In the 1950s, people dreamed of using nuclear energy to power all manner of transport — from cars to airplanes to airships. In the U.S. the father of the nuclear reactor, Enrico Fermi, envisioned a nuclear-powered aircraft, while in the USSR, the chief designer of the Soviet atomic bomb, Aleksandr Kurchatov, thought nuclear-powered "heavy aircraft" could be built.
A nuclear-powered bomber seemed a no-brainer since it could theoretically stay aloft indefinitely, providing an effective deterrent to a nuclear attack. Both the U.S. and the Soviet Union researched nuclear-powered aircraft, but neither country developed an active-duty version due to problems inherent in the design. These included shielding air and ground crews from radiation, and the possible effect of a crash.
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To date, no civilian nuclear-powered aircraft has ever been created.
Nuclear-powered jet engines
In May 1946, the U.S. Air Force initiated the Nuclear Energy for the Propulsion of Aircraft (NEPA) program. In 1951, NEPA was supplanted by the Aircraft Nuclear Propulsion (ANP) program, which was run by the Atomic Energy Commission.
ANP studied two different types of nuclear-powered jet engines: General Electric's Direct Air Cycle, and Pratt & Whitney's Indirect Air Cycle.
In the Direct Air Cycle program, which was based in Evendale, Ohio, air was drawn directly through the nuclear core, where it was heated, then sent through a turbine and out the exhaust as thrust. The drawback to this design was that the air became irradiated and left a trail of radioactive particles in the plane's wake.
The Indirect Air Cycle method, which was based near Middletown, Connecticut, used a heat exchanger, where heat from the nuclear reactor heated either pressurized water or liquid metal. This, in turn, heated air which moved through a turbine and out the exhaust, providing thrust.
While the Indirect method was the safer of the two, its program never was able to produce hardware that was flight-ready before the program was canceled.
The Aircraft Reactor Experiment
While the propulsion came down to the Direct method, a reactor that could fly on board an aircraft was still needed. The U.S. Aircraft Reactor Experiment (ARE) was created to develop a high-power-density and high-output-temperature nuclear reactor for use on an aircraft.
The design that researchers settled on became the first molten salt reactor (MSR). It used molten fluoride salt (NaF-ZrF4-UF4) as fuel, and was moderated by beryllium oxide (BeO). The reactor achieved a peak temperature of 860° C. and a peak of 2.5 MWth.
The MX-1589 Project
Now that a propulsion system and a reactor had been created, a plane was needed with which to test. On September 5, 1951, the Air Force awarded a contract to Convair to fly a nuclear reactor on board its Convair B-36 Peacemaker aircraft.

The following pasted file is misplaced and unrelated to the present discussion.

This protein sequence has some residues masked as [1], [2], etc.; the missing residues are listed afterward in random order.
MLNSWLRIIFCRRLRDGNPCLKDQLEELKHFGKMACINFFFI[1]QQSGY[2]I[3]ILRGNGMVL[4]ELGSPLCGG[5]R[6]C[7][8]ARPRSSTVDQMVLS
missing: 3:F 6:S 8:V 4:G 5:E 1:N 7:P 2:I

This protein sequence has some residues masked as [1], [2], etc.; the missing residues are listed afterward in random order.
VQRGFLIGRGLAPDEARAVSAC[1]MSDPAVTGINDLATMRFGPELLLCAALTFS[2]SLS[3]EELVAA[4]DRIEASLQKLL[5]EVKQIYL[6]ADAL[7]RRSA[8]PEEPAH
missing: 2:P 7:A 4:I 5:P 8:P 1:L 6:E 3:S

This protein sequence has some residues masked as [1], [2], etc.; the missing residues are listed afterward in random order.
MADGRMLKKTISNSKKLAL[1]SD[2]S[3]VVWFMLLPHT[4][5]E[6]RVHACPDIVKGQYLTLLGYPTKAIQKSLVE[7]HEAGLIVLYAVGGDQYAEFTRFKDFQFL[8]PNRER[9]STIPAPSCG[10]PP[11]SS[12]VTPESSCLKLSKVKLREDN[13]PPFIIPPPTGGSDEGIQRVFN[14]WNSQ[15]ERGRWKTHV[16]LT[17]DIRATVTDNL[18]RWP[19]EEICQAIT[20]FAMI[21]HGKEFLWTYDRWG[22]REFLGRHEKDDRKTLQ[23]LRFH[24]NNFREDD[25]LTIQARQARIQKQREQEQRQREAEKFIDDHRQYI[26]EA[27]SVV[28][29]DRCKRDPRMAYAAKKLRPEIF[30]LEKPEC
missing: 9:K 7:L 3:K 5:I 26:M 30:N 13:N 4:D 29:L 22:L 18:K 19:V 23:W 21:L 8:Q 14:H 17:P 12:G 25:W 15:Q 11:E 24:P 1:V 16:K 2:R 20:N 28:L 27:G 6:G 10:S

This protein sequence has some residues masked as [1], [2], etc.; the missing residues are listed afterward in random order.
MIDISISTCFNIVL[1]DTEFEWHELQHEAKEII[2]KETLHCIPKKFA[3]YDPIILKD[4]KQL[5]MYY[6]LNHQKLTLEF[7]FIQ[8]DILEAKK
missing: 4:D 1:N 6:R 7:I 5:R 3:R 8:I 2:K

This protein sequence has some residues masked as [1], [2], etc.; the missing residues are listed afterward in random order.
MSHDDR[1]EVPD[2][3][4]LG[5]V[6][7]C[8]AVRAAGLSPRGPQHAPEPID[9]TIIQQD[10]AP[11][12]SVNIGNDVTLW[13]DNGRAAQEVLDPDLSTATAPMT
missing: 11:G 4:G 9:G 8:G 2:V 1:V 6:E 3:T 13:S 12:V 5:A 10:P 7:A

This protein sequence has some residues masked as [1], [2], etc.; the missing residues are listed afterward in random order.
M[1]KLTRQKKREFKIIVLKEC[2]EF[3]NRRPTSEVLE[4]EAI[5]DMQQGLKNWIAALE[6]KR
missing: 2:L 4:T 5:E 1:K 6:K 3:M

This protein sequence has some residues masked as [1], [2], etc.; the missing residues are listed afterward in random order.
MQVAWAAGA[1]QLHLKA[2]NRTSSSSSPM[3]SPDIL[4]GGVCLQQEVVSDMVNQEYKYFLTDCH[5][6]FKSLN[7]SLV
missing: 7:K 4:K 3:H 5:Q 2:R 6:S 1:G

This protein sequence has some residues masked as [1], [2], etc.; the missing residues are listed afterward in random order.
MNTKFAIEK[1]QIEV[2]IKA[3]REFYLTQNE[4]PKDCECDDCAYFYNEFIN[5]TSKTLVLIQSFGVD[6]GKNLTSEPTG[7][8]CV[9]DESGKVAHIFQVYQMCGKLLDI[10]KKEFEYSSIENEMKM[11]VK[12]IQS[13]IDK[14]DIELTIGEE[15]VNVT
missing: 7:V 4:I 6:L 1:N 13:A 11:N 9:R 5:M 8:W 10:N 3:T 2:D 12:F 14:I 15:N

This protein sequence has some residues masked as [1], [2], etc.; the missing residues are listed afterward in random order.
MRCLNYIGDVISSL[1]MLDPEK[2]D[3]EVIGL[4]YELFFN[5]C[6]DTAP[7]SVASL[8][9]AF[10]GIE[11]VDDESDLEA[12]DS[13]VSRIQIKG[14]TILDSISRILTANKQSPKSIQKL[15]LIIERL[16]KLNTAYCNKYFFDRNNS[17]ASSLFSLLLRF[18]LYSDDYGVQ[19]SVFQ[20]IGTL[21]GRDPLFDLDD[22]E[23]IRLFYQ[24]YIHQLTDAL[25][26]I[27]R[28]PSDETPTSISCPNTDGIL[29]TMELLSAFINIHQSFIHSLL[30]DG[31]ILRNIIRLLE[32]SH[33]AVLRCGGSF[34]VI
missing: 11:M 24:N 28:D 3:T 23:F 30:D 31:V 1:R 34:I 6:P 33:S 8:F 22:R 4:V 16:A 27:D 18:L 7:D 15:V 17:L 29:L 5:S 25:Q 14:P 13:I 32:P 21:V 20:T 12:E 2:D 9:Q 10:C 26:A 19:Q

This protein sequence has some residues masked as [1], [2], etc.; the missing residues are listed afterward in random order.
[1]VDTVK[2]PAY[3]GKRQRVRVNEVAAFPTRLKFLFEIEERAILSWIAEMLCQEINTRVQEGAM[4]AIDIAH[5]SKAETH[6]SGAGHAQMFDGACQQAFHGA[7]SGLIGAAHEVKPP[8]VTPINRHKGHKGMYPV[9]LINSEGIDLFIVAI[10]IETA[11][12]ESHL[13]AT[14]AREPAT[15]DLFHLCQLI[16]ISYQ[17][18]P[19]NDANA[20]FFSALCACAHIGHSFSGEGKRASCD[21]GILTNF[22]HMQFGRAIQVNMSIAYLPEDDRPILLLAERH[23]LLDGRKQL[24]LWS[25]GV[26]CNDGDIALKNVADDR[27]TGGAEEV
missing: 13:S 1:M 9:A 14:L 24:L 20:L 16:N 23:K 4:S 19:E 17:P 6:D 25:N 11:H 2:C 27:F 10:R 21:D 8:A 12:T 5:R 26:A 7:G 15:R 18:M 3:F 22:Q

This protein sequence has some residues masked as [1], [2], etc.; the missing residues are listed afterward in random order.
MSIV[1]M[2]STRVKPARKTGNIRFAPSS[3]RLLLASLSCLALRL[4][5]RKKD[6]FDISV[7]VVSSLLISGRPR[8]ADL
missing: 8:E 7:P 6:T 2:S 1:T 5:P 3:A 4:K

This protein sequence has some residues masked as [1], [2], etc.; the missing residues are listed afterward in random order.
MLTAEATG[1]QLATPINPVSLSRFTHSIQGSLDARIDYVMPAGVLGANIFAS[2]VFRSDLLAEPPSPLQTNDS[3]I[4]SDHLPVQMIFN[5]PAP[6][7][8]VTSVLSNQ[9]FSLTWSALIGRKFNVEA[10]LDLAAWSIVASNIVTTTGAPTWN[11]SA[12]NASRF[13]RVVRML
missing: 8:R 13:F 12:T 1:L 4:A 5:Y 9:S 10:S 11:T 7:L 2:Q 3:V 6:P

Convair was the result of a merger between Consolidated Aircraft and Vultee Aircraft. In 1953, Convair was purchased by General Dynamics and became one of its divisions.
The B-36 Peacemaker was a strategic bomber that was flown by the U.S. Air Force from 1948 to 1959. Between 1948 and 1955, the B-36 was the primary nuclear weapons delivery vehicle of the Strategic Air Command (SAC), but was replaced by the jet-powered Boeing B-52 Stratofortress. All except five Peacemakers were scrapped.
At 230 ft (70.1 m), the B-36 had the longest wingspan of any combat aircraft ever built, and it was the first bomber capable of delivering any of U.S.'s nuclear bombs from within its four bomb bays without needing any modification.
The Peacemaker had a range of 10,000 mi (16,000 km), a maximum payload of 87,200 lb (39,600 kg), and it was capable of intercontinental flight without refueling.
The NB-36H Nuclear Test Aircraft (NTA) was created to study the shielding requirements for an airborne nuclear reactor. It had a modified cockpit and a raised nose, and from July 1955 to March 1957, it flew a total of 47 times over West Texas and Southern New Mexico.
While the reactor, dubbed the Aircraft Shield Test Reactor (ASTR), was operational, it did not power the aircraft. News of the flights leaked out to Russia, who misinterpreted it as a successful test of a nuclear-powered engine, and this spurred the Soviets into redoubling their efforts to produce a competing airplane.
The Russians came up with a test aircraft, "Aircraft 119", or LAL (Letayushchaya atomnaya laboratoriya), which translates to "the Flying Atomic Laboratory." Nicknamed The Swallow, the craft was a modified four-engine turboprop Tu-95 (NATO code-name Bear) which was the largest Soviet bomber at that time.
In the summer of 1961, just like in the American tests, The Swallow took flight with the reactor on board, but not providing any propulsion.
In September 1959, the first intercontinental ballistic missiles entered into service and eliminated the need for a nuclear-powered aircraft. On March 26, 1961, the new president, John F. Kennedy, canceled the nuclear-powered aircraft program, citing its high cost and the fact that no flight-worthy reactor had been produced.
Nuclear-powered jet engines
In 1956, the ANP program ran modified General Electric J47 jet engines on nuclear power from a reactor test assembly called Heat Transfer Reactor Experiment 1 (HTRE-1).
HTRE-1 used vertical control rods, while a successor, HTRE-2, featured a removable core. HTRE-3 had horizontal control rods which were better suited to an airframe.
Today, you can view the decommissioned HTRE-2 and HTRE-3 reactors and test assemblies at the Experimental Breeder Reactor I facility at the Idaho National Laboratory.
As an odd aside to the nuclear-powered aircraft story, the U.S. military considered solving the shielding problem by employing elderly crews to fly the nuclear-powered airplanes. Their thinking was that the crew would die of natural causes before the effects of radiation could kill them.